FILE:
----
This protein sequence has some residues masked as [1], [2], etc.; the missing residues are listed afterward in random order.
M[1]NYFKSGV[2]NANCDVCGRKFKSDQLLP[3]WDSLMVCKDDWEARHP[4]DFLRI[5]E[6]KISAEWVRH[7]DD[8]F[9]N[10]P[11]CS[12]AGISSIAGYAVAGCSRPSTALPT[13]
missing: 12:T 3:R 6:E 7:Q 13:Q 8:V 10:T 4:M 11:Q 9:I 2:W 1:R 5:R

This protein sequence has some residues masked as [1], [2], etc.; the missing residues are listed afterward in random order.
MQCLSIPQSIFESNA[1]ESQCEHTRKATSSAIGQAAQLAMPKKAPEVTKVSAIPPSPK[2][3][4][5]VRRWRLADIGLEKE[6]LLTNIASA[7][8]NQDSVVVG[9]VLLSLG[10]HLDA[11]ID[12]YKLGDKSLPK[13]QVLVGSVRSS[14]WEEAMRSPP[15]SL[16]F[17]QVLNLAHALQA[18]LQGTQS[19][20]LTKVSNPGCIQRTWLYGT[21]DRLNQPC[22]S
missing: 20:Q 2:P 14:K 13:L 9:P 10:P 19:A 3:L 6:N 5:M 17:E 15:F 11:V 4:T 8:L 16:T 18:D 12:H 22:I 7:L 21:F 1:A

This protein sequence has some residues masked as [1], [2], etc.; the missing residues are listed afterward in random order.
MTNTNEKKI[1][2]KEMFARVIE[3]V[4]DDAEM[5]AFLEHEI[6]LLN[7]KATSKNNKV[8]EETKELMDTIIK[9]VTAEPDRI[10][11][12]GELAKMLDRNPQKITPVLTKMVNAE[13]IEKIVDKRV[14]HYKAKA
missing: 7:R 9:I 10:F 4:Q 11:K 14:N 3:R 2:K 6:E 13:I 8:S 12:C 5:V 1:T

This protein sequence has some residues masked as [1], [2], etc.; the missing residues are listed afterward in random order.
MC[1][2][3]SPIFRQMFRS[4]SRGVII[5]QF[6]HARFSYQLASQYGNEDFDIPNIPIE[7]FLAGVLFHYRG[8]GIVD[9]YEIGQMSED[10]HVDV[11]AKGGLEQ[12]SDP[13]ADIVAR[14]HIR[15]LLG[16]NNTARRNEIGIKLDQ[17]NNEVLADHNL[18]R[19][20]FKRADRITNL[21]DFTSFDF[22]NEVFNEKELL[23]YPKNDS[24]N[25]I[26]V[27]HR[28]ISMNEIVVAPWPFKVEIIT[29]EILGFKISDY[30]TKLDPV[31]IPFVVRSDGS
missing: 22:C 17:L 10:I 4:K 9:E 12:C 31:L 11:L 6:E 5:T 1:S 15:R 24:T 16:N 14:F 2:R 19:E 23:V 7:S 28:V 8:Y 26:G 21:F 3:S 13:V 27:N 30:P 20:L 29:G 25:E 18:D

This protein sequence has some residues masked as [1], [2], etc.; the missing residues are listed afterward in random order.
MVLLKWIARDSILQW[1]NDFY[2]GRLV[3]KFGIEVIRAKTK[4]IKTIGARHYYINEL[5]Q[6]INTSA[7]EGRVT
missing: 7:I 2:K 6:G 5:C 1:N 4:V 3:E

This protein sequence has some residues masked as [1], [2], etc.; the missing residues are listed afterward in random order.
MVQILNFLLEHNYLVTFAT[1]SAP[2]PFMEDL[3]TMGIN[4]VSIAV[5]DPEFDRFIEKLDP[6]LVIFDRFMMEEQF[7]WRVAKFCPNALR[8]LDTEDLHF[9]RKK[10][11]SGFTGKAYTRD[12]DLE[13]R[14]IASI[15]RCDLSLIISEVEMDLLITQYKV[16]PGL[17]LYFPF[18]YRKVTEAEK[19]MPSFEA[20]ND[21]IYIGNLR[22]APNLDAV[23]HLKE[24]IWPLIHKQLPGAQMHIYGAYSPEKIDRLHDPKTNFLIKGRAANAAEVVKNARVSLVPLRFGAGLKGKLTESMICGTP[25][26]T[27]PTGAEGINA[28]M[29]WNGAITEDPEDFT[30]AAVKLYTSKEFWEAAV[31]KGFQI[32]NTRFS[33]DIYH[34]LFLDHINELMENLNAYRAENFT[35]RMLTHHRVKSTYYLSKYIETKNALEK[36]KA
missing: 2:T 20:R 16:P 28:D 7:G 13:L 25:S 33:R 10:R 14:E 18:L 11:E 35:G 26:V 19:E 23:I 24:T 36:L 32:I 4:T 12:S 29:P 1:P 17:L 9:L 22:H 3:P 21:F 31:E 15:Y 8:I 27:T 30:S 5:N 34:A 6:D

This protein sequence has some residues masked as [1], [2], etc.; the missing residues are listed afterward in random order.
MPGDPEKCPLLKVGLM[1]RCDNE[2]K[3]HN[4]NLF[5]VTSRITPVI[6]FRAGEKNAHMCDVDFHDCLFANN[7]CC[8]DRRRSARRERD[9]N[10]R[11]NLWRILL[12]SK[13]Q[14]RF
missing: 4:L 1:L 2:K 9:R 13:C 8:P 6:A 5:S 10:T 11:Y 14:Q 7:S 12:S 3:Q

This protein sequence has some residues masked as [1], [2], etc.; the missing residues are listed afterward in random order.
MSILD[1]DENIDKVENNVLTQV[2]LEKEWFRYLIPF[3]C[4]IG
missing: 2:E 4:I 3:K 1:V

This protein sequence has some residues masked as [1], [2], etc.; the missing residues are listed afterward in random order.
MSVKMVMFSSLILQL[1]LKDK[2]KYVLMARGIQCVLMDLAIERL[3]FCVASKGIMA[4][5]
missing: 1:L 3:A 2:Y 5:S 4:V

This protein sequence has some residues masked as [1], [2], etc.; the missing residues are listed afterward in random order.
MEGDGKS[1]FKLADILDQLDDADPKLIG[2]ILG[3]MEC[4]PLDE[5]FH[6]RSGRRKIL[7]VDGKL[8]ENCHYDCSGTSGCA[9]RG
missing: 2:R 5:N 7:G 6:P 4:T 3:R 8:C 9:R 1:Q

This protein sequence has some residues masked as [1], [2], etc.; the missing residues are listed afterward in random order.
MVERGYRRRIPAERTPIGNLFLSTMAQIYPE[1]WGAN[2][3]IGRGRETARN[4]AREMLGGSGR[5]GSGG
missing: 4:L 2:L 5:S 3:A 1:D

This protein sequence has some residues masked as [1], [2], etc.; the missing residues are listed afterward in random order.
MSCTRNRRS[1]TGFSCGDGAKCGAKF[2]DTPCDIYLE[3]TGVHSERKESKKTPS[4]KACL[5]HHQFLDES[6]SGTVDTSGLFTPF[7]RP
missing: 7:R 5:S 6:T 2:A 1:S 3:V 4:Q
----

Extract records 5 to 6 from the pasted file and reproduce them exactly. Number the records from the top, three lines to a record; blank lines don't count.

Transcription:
This protein sequence has some residues masked as [1], [2], etc.; the missing residues are listed afterward in random order.
MVLLKWIARDSILQW[1]NDFY[2]GRLV[3]KFGIEVIRAKTK[4]IKTIGARHYYINEL[5]Q[6]INTSA[7]EGRVT
missing: 7:I 2:K 6:G 5:C 1:N 4:V 3:E

This protein sequence has some residues masked as [1], [2], etc.; the missing residues are listed afterward in random order.
MVQILNFLLEHNYLVTFAT[1]SAP[2]PFMEDL[3]TMGIN[4]VSIAV[5]DPEFDRFIEKLDP[6]LVIFDRFMMEEQF[7]WRVAKFCPNALR[8]LDTEDLHF[9]RKK[10][11]SGFTGKAYTRD[12]DLE[13]R[14]IASI[15]RCDLSLIISEVEMDLLITQYKV[16]PGL[17]LYFPF[18]YRKVTEAEK[19]MPSFEA[20]ND[21]IYIGNLR[22]APNLDAV[23]HLKE[24]IWPLIHKQLPGAQMHIYGAYSPEKIDRLHDPKTNFLIKGRAANAAEVVKNARVSLVPLRFGAGLKGKLTESMICGTP[25][26]T[27]PTGAEGINA[28]M[29]WNGAITEDPEDFT[30]AAVKLYTSKEFWEAAV[31]KGFQI[32]NTRFS[33]DIYH[34]LFLDHINELMENLNAYRAENFT[35]RMLTHHRVKSTYYLSKYIETKNALEK[36]KA
missing: 2:T 20:R 16:P 28:D 7:G 13:L 25:S 33:R 10:R 14:E 18:L 11:E 35:G 26:V 19:E 23:I 24:T 36:L 32:I 4:T 12:S 29:P 1:P 17:L 9:L 22:H 3:P 21:F 31:E 15:Y 8:I 27:T 30:S 5:N 34:A 6:D